Who is your target audience?

Originally my target audience was live websites, allowing users a better method for reporting bugs and giving feedback. However I've found a few of my customers actually use BugMuncher for internal testing while development is still happening, as it provides a great communication channel for feedback between project managers and designers/developers.

I'm currently working on promoting that angle more, as well as launching a new pricing tier aimed at dev teams and agencies.

What are your immediate goals?

BugMuncher is entirely self funded, I've never been interested in VC or Angel Investor money, so right now my top goal with BugMuncher is for it to pay all my bills. 

I consider myself lucky that BugMuncher has been profitable from day one, but currently I still do freelance work on the side. I'm aiming to be able to give up freelancing completely with in the next six months.

What were the biggest challenges involved in building BugMuncher?

The biggest challenge was allowing BugMuncher to communicate around web browsers' same origin policy. The problem is that the BugMuncher widget can live on any number of host sites, but needs to communicate with the BugMuncher server.

There are many existing methods for cross domain communication, but all have their drawbacks. BugMuncher needed to be reliable, and work on older browsers right down to Internet Explorer version 7, so with that in mind I used a combination of JSONP, iFrames and URL hashes, which allows BugMuncher to work in all browsers, while still being reliable and fast.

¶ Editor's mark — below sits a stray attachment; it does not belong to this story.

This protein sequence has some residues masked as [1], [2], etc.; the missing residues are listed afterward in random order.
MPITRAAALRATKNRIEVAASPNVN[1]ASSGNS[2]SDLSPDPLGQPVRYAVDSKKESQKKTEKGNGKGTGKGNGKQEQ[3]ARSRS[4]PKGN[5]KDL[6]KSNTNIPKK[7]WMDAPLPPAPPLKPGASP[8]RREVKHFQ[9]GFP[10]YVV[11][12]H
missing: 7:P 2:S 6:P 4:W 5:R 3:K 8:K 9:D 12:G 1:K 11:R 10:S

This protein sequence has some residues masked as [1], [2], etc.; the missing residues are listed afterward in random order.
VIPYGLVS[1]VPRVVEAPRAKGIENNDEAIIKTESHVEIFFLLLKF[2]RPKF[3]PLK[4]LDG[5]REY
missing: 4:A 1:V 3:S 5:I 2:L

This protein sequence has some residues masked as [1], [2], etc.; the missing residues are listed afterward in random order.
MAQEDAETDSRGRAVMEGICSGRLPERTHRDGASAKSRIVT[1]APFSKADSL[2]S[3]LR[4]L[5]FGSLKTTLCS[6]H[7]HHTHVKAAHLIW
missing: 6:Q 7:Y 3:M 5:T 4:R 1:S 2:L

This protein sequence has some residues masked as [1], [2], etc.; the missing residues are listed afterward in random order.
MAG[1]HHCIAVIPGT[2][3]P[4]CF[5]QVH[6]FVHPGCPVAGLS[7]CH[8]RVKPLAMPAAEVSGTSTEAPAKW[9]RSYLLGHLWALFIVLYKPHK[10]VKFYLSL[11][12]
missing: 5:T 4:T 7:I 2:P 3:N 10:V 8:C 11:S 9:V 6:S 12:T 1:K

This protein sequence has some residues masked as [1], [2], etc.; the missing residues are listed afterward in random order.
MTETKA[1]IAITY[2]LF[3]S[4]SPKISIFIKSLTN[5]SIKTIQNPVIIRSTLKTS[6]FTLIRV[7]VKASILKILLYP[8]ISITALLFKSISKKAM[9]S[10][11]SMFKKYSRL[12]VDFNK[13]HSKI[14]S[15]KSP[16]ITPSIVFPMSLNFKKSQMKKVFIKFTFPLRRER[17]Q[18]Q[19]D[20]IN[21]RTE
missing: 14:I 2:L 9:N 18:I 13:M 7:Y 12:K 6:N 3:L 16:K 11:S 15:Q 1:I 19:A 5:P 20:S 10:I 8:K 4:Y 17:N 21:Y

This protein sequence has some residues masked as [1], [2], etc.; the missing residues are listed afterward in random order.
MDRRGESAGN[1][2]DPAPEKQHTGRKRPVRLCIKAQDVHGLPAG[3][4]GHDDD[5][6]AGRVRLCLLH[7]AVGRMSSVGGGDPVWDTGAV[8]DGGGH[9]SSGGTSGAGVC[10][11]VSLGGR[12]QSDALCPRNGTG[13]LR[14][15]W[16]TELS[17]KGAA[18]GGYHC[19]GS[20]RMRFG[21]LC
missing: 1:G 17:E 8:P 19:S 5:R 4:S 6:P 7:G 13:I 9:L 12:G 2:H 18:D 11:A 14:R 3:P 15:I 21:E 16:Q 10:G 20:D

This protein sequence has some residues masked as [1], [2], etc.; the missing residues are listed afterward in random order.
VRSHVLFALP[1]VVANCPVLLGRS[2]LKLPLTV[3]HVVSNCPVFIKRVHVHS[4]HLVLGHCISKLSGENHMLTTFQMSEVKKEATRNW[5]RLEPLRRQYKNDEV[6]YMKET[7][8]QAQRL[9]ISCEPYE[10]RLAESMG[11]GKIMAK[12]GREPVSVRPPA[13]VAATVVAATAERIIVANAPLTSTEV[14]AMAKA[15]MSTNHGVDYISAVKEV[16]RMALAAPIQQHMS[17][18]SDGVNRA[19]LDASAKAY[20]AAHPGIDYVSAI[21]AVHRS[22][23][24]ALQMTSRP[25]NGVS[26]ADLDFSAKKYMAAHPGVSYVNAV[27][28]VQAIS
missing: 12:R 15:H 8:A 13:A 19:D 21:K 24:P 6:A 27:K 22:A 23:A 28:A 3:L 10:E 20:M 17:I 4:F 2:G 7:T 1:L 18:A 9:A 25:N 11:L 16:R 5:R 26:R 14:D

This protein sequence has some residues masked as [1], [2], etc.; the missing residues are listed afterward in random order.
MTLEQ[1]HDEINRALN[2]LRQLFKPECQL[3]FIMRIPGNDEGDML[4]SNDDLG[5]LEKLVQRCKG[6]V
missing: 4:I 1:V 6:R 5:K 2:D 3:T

How will the company make money?

I decided from the very beginning that I wasn't going to use the 'Freemium' business model with BugMuncher. Instead I give customers a 30 day free trial, during which no credit card information is required, and if after 30 days they want's to carry on using BugMuncher, it's $19 per month.

Who is in your team?

Currently just me. Once BugMuncher is paying all my bills I think I'll start looking to expand the team, first hire will need to be a bit of a jack of all trades, but with a strong background in business and/or design, as those areas are probably my weakest.